Despite what Gov. Romney says, these folks do take responsibility for their lives. In fact, the working poor have to take more responsibility for their lives. They can’t hire somebody else to raise their kids, or cook their meals, or mow their lawns, or do their laundry. Poor city dwellers are less likely to own a vehicle, so when going to work or appointments they have to take into account bus or subway schedules (and consider the possible disruptions in service); that usually means leaving earlier and traveling longer in order to be sure they’re not late. Poor folks have to shop more carefully — for food, for clothing, for just about every goddamn thing. Being poor means making daily money decisions: do you buy fresh vegetables and the makings for a proper meal that you’ll likely be too tired to cook, or do you pay a bit more and buy a couple frozen pizzas that are filling and quick and easy? Do you buy the kids cheap shoes which will only get them through the summer or more expensive shoes that might last a year?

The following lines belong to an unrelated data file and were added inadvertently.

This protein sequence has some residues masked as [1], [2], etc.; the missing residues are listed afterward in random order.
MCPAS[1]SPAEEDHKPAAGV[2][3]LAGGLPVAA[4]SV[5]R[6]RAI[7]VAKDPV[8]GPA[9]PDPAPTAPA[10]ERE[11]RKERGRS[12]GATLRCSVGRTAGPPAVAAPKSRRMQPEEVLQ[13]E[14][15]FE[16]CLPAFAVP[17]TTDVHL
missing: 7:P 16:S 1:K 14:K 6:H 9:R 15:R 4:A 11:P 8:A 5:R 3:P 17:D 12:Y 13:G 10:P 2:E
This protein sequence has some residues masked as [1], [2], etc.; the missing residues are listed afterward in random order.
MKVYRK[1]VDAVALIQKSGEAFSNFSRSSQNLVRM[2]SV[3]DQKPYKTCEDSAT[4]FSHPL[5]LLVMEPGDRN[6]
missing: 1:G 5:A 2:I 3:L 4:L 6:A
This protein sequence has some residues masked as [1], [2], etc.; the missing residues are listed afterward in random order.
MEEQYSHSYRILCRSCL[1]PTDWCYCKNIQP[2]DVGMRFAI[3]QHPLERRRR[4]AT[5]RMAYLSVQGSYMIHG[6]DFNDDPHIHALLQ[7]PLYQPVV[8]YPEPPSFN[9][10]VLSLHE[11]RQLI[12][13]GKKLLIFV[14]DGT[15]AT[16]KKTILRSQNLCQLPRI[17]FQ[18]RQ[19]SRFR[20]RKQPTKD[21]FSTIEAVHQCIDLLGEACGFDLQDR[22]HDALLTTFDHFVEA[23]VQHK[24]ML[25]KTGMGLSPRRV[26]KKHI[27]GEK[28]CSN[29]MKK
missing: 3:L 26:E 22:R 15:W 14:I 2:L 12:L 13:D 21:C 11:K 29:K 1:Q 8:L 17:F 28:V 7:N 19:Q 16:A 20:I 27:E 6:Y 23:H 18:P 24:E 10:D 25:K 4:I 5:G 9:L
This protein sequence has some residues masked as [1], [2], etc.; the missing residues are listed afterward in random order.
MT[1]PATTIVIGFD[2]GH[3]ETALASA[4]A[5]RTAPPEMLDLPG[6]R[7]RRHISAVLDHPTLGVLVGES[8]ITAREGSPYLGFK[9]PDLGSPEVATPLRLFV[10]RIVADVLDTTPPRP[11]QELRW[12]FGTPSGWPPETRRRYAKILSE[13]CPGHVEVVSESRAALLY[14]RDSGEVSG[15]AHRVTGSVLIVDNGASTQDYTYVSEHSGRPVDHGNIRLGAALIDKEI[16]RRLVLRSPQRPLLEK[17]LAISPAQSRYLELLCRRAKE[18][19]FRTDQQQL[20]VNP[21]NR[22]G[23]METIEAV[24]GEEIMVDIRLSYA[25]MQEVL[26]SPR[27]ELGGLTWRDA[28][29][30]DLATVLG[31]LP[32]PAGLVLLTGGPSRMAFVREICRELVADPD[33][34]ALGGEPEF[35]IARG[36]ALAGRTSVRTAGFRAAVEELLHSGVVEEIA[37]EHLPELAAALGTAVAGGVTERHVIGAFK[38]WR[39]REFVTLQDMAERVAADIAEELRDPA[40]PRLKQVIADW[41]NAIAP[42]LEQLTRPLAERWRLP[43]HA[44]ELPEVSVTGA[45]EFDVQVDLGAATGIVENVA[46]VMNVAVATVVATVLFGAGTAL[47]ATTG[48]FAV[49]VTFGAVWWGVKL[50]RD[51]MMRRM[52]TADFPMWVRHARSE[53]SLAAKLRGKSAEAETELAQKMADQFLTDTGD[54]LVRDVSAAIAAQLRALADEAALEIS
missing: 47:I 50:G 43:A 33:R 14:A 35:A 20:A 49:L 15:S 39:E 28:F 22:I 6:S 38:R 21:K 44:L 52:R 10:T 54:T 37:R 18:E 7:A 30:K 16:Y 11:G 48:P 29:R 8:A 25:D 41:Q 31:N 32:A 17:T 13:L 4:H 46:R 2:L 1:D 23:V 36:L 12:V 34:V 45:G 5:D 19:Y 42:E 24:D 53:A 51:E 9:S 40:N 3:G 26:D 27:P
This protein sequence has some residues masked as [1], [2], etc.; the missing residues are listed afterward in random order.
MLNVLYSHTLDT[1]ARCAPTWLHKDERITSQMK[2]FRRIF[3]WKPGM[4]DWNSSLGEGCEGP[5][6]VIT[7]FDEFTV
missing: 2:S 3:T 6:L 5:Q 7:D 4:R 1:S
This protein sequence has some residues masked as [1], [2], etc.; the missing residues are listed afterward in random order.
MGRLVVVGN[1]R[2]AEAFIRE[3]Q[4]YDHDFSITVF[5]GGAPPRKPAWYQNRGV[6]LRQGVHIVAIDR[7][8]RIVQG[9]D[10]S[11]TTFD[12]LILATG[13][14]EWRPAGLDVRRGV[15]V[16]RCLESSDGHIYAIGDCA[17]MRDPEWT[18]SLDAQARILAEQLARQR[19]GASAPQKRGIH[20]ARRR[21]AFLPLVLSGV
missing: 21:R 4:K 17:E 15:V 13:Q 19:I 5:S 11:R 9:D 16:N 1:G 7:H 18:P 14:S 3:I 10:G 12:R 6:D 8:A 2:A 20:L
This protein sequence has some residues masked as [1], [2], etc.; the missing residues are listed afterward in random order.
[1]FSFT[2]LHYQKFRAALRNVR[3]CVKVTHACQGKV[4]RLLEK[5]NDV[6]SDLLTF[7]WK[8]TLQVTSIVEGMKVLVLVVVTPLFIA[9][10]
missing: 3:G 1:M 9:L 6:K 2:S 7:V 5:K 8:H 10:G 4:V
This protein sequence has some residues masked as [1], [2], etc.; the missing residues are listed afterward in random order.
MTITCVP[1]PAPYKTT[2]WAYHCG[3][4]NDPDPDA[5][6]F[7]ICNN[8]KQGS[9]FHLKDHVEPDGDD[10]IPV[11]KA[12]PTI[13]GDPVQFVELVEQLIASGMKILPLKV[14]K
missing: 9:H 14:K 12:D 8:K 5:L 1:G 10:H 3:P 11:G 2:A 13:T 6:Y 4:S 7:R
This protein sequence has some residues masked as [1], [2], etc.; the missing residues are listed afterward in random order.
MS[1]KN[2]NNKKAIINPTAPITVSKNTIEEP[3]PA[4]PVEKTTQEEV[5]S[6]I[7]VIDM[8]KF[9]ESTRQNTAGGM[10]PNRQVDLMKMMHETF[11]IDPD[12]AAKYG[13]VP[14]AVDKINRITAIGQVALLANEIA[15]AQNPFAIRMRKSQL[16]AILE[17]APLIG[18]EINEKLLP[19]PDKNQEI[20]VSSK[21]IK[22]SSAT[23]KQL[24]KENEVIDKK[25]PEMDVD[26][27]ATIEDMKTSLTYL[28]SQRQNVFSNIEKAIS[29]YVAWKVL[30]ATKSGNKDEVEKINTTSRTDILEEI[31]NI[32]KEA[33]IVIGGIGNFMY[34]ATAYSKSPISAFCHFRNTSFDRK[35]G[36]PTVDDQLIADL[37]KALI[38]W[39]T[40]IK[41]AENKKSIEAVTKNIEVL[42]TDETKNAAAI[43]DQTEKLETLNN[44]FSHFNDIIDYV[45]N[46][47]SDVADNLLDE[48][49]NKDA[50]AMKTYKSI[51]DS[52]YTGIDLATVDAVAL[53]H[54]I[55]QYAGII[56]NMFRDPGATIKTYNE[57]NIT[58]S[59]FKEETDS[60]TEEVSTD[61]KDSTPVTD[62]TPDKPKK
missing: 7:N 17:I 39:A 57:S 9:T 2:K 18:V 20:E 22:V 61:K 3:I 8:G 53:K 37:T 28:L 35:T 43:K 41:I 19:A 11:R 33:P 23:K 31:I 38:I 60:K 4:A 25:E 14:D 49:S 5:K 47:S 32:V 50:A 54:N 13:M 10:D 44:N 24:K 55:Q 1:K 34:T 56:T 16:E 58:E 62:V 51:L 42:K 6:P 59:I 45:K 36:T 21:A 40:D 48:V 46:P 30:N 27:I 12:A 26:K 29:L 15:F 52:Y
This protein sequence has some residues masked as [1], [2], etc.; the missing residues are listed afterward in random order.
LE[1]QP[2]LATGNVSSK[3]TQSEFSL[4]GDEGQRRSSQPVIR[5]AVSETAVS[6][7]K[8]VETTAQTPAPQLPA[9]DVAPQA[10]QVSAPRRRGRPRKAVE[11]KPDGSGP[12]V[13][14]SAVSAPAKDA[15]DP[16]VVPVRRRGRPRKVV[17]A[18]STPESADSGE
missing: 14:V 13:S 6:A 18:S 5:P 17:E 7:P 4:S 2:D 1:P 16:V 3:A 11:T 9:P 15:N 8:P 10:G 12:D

Poor folks are up to their necks in personal responsibility. They have less time and money to spend at weekend farmer’s markets.

The bus was nearly empty on the way back. Mostly just us white folks returning from the farmer’s market. Two women were cheerfully sorting through bags full of hand-spun yarns. Me, I picked up a nice garlic focaccia and an absolutely delicious loaf of raspberry streusel bread. I tasted an exceedingly fine locally-made Chipotle-Jack cheese (aged six months) and intended to buy it last thing before leaving, but it was clear at the other end of the market — three or four blocks away — and I might have had to hurry to catch the bus. These are the sacrifices we make.

wave the white flag

We’ve given up. Surrendered. Oh, we make a big fuss about the mass murder in Aurora. The news is full of ‘human interest’ stories about the victims — this one saved that one’s life, that one just got married, this other one worked with disabled kids, and that one had a promising career. So very sad, so very tragic — and yet we don’t really care enough about these poor people to even have a serious discussion about gun control. The simple fact is, we’ve capitulated. To this guy.